These facts about the mating rituals of garden-dwellers were gathered from Guests in Your Garden: Facts and Folklore About Bugs, Slugs, and Other Garden Creatures, written by Michele Davidson and illustrated by Eve Corbel, published by Arsenal Pulp Press in Spring 2001.
The object of his affection
The whine of the mosquito and the buzz of the cicada are love calls, made by males in their frenzy to attract females.
The nursery-web spider wraps a package in silk and presents it to his beloved. The gift may be a freshly killed bee, fly or beetle—or, if he’s tricky, a rock.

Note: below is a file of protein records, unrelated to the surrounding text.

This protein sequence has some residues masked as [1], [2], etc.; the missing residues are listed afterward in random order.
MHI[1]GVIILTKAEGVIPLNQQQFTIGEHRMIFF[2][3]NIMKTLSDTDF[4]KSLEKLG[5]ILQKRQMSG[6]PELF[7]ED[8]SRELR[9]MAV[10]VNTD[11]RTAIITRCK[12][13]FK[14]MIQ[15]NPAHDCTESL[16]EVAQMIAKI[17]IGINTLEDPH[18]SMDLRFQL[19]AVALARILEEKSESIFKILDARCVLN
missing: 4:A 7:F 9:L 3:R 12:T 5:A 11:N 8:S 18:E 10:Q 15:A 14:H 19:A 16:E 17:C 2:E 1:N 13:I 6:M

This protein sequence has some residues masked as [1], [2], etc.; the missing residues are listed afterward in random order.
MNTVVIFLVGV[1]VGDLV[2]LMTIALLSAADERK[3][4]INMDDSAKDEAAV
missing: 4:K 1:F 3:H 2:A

The male dragonfly can knock aside another male who is mating with the desired female, then scoop the competitor’s sperm out of her body and insert his own.
The male walking stick stays coupled with the female long after the sperm are inserted, to keep other males away from her. This is why walking sticks hold the known record for prolonged copulation—seventy-nine days.
On the other hand. . .
The queen honeybee can store sperm for several years.
The female mantid (praying mantis) eats her partner during copulation, but only if she is starving.
Aphids can produce all-female offspring. They are known to have brought forth ninety-four generations without the birth of a single male.